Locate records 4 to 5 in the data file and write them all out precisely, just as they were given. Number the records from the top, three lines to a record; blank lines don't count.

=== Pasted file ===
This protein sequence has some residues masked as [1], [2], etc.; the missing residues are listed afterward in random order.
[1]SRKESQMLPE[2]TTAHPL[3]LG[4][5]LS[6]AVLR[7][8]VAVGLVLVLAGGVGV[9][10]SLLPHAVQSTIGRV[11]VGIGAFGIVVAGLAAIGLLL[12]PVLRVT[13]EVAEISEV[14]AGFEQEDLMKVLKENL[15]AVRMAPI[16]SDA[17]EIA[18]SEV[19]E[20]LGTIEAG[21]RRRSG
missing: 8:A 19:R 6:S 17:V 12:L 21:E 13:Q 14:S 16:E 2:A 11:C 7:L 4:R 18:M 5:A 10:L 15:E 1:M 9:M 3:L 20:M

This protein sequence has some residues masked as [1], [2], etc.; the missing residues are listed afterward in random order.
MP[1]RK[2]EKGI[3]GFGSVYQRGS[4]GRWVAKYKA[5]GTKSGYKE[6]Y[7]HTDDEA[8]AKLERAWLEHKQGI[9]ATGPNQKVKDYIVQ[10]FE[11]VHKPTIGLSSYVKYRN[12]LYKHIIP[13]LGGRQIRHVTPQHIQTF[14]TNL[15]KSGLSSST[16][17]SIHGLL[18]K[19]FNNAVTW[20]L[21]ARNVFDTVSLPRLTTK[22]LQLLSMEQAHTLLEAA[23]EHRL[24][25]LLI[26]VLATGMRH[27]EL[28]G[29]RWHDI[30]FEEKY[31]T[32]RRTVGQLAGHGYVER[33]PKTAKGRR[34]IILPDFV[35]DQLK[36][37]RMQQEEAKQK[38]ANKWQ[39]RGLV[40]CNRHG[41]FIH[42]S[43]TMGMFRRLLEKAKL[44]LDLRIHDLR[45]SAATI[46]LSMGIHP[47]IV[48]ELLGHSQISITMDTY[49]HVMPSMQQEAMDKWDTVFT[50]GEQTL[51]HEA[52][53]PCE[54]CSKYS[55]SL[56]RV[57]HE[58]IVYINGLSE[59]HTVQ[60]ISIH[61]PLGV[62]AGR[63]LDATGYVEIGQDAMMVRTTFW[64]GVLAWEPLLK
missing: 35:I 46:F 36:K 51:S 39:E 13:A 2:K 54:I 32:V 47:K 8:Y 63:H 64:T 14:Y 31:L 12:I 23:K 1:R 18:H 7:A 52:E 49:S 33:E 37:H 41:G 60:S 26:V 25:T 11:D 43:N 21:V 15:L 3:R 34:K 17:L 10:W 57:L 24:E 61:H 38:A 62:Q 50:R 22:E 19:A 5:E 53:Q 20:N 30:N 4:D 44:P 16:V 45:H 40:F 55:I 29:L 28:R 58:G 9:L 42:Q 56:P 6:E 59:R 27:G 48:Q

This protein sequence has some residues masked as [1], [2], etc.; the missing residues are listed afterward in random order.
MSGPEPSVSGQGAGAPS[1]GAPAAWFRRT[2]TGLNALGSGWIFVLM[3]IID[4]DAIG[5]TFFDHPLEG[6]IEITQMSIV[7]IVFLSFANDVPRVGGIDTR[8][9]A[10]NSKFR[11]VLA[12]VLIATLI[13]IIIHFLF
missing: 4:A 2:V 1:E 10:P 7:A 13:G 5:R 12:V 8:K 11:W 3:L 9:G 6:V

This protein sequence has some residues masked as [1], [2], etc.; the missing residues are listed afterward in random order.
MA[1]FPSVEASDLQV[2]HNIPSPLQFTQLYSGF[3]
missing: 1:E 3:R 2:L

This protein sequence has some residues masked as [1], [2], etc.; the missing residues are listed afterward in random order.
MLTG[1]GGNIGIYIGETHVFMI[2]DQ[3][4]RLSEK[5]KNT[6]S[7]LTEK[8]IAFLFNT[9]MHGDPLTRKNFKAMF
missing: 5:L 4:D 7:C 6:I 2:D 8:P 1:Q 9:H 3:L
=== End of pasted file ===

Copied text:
This protein sequence has some residues masked as [1], [2], etc.; the missing residues are listed afterward in random order.
MA[1]FPSVEASDLQV[2]HNIPSPLQFTQLYSGF[3]
missing: 1:E 3:R 2:L

This protein sequence has some residues masked as [1], [2], etc.; the missing residues are listed afterward in random order.
MLTG[1]GGNIGIYIGETHVFMI[2]DQ[3][4]RLSEK[5]KNT[6]S[7]LTEK[8]IAFLFNT[9]MHGDPLTRKNFKAMF
missing: 5:L 4:D 7:C 6:I 2:D 8:P 1:Q 9:H 3:L